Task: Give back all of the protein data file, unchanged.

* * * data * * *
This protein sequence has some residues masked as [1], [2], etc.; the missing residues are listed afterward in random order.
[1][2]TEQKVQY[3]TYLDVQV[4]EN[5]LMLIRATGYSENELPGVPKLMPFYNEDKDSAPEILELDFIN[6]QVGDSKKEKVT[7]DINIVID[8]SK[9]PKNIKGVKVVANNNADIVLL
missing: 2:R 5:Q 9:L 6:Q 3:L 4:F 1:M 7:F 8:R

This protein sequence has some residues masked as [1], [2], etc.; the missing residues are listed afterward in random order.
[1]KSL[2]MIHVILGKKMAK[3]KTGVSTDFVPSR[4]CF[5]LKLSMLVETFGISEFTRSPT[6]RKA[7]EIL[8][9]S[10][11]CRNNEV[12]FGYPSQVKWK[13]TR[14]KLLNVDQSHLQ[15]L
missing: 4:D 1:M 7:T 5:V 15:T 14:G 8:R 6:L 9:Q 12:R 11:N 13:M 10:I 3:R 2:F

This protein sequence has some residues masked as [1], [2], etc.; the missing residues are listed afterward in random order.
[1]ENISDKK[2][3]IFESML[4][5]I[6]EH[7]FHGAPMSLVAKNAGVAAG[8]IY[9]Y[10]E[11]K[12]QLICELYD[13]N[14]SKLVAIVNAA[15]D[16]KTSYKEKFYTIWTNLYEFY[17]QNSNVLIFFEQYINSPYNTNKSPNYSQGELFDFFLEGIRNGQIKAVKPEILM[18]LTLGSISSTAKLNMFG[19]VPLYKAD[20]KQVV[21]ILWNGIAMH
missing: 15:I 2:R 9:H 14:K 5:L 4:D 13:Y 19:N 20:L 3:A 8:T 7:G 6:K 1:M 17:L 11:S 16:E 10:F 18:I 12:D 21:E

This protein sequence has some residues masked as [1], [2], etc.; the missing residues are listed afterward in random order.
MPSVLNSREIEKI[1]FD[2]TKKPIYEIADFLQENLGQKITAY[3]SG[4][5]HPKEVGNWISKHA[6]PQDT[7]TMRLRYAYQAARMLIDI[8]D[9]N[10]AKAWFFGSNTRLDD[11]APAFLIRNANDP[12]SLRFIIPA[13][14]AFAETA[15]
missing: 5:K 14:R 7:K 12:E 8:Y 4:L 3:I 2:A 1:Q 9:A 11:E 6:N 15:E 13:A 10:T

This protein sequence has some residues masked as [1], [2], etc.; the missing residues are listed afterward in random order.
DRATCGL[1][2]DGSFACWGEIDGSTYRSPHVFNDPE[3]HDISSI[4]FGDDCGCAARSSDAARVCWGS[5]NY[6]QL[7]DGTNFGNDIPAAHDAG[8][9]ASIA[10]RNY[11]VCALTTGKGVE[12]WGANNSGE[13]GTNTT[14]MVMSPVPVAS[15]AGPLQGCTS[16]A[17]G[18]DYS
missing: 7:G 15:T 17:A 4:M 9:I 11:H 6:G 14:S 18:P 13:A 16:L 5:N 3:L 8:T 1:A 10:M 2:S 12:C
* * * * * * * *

This protein sequence has some residues masked as [1], [2], etc.; the missing residues are listed afterward in random order.
[1][2]TEQKVQY[3]TYLDVQV[4]EN[5]LMLIRATGYSENELPGVPKLMPFYNEDKDSAPEILELDFIN[6]QVGDSKKEKVT[7]DINIVID[8]SK[9]PKNIKGVKVVANNNADIVLL
missing: 2:R 5:Q 9:L 6:Q 3:L 4:F 1:M 7:F 8:R

This protein sequence has some residues masked as [1], [2], etc.; the missing residues are listed afterward in random order.
[1]KSL[2]MIHVILGKKMAK[3]KTGVSTDFVPSR[4]CF[5]LKLSMLVETFGISEFTRSPT[6]RKA[7]EIL[8][9]S[10][11]CRNNEV[12]FGYPSQVKWK[13]TR[14]KLLNVDQSHLQ[15]L
missing: 4:D 1:M 7:T 5:V 15:T 14:G 8:R 6:L 9:Q 12:R 11:N 13:M 10:I 3:R 2:F

This protein sequence has some residues masked as [1], [2], etc.; the missing residues are listed afterward in random order.
[1]ENISDKK[2][3]IFESML[4][5]I[6]EH[7]FHGAPMSLVAKNAGVAAG[8]IY[9]Y[10]E[11]K[12]QLICELYD[13]N[14]SKLVAIVNAA[15]D[16]KTSYKEKFYTIWTNLYEFY[17]QNSNVLIFFEQYINSPYNTNKSPNYSQGELFDFFLEGIRNGQIKAVKPEILM[18]LTLGSISSTAKLNMFG[19]VPLYKAD[20]KQVV[21]ILWNGIAMH
missing: 15:I 2:R 9:H 14:K 5:L 4:D 13:Y 19:N 20:L 3:A 8:T 7:G 6:K 1:M 17:L 11:S 16:E 10:F 18:I 12:D 21:E

This protein sequence has some residues masked as [1], [2], etc.; the missing residues are listed afterward in random order.
MPSVLNSREIEKI[1]FD[2]TKKPIYEIADFLQENLGQKITAY[3]SG[4][5]HPKEVGNWISKHA[6]PQDT[7]TMRLRYAYQAARMLIDI[8]D[9]N[10]AKAWFFGSNTRLDD[11]APAFLIRNANDP[12]SLRFIIPA[13][14]AFAETA[15]
missing: 5:K 14:R 7:K 12:E 8:Y 4:L 3:I 2:A 1:Q 9:A 11:E 6:N 15:E 13:A 10:T

This protein sequence has some residues masked as [1], [2], etc.; the missing residues are listed afterward in random order.
DRATCGL[1][2]DGSFACWGEIDGSTYRSPHVFNDPE[3]HDISSI[4]FGDDCGCAARSSDAARVCWGS[5]NY[6]QL[7]DGTNFGNDIPAAHDAG[8][9]ASIA[10]RNY[11]VCALTTGKGVE[12]WGANNSGE[13]GTNTT[14]MVMSPVPVAS[15]AGPLQGCTS[16]A[17]G[18]DYS
missing: 7:G 15:T 17:A 4:M 9:I 11:H 6:G 14:S 18:P 13:A 16:L 5:N 3:L 8:T 1:A 10:M 2:S 12:C